He is one of the few five star officers in the world and the senior-most officer in the country. The five stars on his shoulders reflect the enormous military aviation experience under his belt. Now that Field Marshal Sam Manekshaw, is no more, he is the only five-star military officer in the country.
As the Indian Air Force (IAF) celebrates its 80th inception day on October 8, Marshal of the Air Force Arjan Singh’s eyes still shine when he speaks about his exploits in the World War II and 1965 Indo-Pak war as the indomitable pilot of the IAF—the fourth largest in the world.
At 93, the zest for life for the first and only five star officer of the IAF, the service’s equivalent of Field Marshal, has not diminished one bit. He still walks with that unfaltering military officer’s gait and best of all plays golf in the morning. On seeing the camera, Singh insisted on changing into better shirt—a military habit to look impeccable at all time.
Once he was satisfied with his attire we settled down for an interview. What do you ask an officer who was commissioned in the Royal Indian Air Force at the young age of 20 years in December 1939 and then led the Number 1 Squadron in various campaigns during World War II and had the unique honour of leading the fly past of more than 100 IAF aircraft over Delhi’s Red Fort when India began its “tryst with destiny” on August 15, 1947? Singh exhibited his mantle as Chief of Air Staff during the decisive victory over Pakistan in 1965 war and became the First Marshal of the IAF. His calibre was recognized by not only Indian military but also the British, who conferred the Distinguished Flying Cross (DFC) upon him in recognition of his services.
“I was fortunate to have seen action in my profession. I was very lucky that way,” Singh said. Many armed forces officers retire without ever having to go to war. Singh is known to have expressed his dissent in announcing ceasefire during the 1965 Indo-Pak War. “We had only consumed 8-9 per cent of our resources. The war was too short,” the Marshal of the Air Force had said. “I feel in the hindsight that had the IAF known that the war was going to be short it could have used the resources in a bigger way,” he added.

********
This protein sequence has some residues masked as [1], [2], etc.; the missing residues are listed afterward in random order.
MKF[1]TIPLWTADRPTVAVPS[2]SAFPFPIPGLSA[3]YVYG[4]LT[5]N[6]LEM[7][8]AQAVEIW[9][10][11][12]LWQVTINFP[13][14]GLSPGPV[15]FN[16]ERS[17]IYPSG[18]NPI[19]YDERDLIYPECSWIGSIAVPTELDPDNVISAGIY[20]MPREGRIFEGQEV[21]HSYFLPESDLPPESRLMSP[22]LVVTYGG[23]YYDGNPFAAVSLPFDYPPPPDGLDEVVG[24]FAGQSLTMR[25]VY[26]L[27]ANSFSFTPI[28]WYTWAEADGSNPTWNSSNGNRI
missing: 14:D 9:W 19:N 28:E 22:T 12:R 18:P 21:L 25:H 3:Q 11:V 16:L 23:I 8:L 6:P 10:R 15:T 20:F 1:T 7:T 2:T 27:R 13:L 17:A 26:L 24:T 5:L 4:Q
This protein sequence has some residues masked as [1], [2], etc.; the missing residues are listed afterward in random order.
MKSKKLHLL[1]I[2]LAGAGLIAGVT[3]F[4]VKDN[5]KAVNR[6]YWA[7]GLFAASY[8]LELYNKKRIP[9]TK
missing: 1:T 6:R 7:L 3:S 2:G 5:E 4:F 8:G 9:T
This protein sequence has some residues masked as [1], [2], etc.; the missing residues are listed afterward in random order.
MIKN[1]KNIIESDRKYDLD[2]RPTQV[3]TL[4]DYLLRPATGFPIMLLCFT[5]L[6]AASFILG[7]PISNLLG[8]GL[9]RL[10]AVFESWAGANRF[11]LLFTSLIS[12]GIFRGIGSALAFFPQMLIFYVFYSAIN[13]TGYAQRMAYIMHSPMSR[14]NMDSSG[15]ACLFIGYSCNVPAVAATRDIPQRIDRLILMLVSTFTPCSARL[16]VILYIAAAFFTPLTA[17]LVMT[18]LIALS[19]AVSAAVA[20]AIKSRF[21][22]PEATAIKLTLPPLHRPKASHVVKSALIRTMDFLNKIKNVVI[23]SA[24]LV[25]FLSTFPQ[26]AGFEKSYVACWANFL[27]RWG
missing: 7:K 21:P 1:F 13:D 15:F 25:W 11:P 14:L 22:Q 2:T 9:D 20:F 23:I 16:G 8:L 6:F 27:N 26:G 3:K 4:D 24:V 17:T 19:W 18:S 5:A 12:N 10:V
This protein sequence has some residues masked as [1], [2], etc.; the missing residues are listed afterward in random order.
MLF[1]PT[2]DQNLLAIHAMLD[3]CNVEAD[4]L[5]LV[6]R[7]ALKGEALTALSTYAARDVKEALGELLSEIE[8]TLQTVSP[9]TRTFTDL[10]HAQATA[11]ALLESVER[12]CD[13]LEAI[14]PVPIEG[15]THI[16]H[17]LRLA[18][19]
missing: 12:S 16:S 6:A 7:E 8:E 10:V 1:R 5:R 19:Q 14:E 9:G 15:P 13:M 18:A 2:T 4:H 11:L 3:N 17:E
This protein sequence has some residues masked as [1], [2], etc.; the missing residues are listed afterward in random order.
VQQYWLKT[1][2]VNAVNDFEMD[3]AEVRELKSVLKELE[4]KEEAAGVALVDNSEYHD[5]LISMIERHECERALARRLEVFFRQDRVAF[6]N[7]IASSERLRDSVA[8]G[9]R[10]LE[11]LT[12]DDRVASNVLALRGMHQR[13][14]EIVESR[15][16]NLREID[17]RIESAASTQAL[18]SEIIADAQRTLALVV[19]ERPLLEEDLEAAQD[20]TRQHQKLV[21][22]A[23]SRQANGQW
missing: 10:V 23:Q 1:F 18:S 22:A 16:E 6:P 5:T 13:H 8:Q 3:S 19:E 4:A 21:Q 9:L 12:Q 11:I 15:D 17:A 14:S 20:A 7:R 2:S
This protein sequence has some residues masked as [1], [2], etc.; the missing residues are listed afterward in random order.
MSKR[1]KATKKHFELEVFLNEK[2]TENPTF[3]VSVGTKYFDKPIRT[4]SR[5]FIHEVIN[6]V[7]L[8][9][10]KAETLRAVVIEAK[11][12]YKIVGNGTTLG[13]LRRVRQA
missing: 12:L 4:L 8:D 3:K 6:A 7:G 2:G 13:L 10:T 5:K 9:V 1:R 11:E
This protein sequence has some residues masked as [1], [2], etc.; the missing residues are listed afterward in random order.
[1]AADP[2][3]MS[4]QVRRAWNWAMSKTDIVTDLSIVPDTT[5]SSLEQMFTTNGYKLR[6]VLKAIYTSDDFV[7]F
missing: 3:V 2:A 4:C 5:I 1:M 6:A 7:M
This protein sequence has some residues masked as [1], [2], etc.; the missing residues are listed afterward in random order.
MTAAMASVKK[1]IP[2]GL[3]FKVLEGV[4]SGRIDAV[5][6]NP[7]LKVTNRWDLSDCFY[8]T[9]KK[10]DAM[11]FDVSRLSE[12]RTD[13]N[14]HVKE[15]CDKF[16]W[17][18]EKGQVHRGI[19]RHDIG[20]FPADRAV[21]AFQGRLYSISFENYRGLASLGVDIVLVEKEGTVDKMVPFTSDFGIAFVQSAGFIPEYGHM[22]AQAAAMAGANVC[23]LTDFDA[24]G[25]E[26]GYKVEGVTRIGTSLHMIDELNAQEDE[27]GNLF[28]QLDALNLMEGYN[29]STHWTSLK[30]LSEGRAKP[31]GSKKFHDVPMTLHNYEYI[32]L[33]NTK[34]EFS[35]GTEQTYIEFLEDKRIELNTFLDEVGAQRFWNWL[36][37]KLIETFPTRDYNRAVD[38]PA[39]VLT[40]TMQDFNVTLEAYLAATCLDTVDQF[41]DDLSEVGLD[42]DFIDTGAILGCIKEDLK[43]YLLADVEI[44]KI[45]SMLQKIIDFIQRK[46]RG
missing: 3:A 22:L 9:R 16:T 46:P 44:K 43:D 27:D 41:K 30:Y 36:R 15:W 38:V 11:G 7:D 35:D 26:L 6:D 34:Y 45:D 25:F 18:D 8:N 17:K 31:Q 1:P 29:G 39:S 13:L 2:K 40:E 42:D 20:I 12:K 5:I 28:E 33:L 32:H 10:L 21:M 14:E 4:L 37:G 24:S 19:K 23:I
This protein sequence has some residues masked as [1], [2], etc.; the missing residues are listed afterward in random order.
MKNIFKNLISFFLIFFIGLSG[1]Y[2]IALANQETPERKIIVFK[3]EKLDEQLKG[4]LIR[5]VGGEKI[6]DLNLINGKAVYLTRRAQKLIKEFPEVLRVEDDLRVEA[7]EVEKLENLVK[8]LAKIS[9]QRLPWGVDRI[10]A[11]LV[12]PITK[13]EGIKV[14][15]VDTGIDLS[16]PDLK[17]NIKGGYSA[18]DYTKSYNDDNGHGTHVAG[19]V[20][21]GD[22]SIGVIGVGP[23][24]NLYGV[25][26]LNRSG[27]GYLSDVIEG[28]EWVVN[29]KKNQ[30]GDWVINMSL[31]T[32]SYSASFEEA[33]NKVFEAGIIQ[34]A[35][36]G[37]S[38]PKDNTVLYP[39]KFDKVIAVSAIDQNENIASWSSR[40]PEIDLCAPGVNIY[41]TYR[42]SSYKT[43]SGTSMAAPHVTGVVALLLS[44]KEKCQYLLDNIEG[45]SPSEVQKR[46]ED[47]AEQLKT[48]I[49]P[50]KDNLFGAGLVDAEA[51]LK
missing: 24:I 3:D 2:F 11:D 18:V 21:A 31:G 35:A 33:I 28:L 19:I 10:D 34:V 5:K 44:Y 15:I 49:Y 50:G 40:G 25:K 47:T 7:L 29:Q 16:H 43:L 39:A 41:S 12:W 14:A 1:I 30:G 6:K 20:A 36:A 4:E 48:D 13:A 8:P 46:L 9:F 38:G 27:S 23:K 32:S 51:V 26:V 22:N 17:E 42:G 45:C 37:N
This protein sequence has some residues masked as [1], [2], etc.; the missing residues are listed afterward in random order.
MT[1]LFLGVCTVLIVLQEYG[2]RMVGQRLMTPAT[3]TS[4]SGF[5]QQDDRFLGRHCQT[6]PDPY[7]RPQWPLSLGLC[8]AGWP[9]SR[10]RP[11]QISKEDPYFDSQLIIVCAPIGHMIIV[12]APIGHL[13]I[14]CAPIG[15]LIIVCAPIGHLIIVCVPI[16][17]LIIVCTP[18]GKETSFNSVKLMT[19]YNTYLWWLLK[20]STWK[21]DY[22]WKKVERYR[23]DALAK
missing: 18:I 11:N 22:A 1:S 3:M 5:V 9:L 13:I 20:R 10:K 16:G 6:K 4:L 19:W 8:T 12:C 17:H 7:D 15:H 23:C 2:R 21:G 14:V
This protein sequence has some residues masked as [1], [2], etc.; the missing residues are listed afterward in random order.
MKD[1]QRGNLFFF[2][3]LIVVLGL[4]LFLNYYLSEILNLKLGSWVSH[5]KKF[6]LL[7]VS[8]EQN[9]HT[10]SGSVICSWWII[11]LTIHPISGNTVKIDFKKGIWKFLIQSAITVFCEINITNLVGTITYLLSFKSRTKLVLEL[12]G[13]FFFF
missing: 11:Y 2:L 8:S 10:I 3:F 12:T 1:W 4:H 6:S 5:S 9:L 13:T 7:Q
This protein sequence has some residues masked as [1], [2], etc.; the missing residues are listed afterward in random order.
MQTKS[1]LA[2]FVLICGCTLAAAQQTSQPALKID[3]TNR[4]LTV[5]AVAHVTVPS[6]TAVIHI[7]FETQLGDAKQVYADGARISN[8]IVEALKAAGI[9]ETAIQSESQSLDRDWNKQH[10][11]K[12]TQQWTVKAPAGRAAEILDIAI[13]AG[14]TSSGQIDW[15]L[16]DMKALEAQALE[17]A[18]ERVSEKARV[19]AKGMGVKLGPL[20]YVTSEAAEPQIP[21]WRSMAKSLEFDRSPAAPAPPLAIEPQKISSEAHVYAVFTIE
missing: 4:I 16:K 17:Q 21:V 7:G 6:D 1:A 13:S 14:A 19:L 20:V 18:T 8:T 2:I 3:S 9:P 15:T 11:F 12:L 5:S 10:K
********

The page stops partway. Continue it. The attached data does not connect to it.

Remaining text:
He had taken the command of the force only in 1964 and it was the first time since independence the IAF was used in a war, an experience that proved valuable during 1971 Indo-Pak war.
The Pakistan Army’s incursions in India culminated on September 1, 1965, in a massive attack in the Chhamb sector (Jammu and Kashmir) by the Pakistan forces. The IAF finally joined the conflict on September 6 with a full-blown war breaking out on the western frontier of India. The Pakistani incursions in Jammu and Kashmir continued for about a month till the ceasefire was affected under the aegis of the UN Security Council on September 23, 1965.
Singh, his memory still razor sharp for his age, says that the IAF, after starting off at a disadvantage, soon gained advantage over the Pakistan Air Force. “We had an impression that the Pakistan Air Force was better equipped as it had air-to-air missiles, Sabre fighter aircraft and better radars than us. On the other hand our Gnat aircraft had short reach and were smaller,” Singh said sitting stiffly for a man of his age.
He added that Gnat was not famous before and nobody liked to fly it, as it was difficult to fly and did not give any scope of error. “But as the war progressed the Gnat shot down two Sabre aircraft, boosting our morale. Its small size was also a good advantage because it could not be seen properly on radar,” Singh said proudly. Close air support missions of the IAF in the Gujranwala sector, in the Sialkot-Lahore-Ferozepur axis and in the Khem Karan Kasur sector in Pakistan, contributed to the destruction of 300 US-made Patton tanks of Pakistan.
“We had planned for a three-month war. Our strategy was to attack Pakistan’s rail and communications and at the same time stopping Pakistan Air Force from attacking our bases and operation areas. We wanted to surround Lahore and not capture it as it would have been difficult to sustain,” Singh said.
Eventually it was the ‘failure of communication links’ that forced the Pakistan Army to retreat.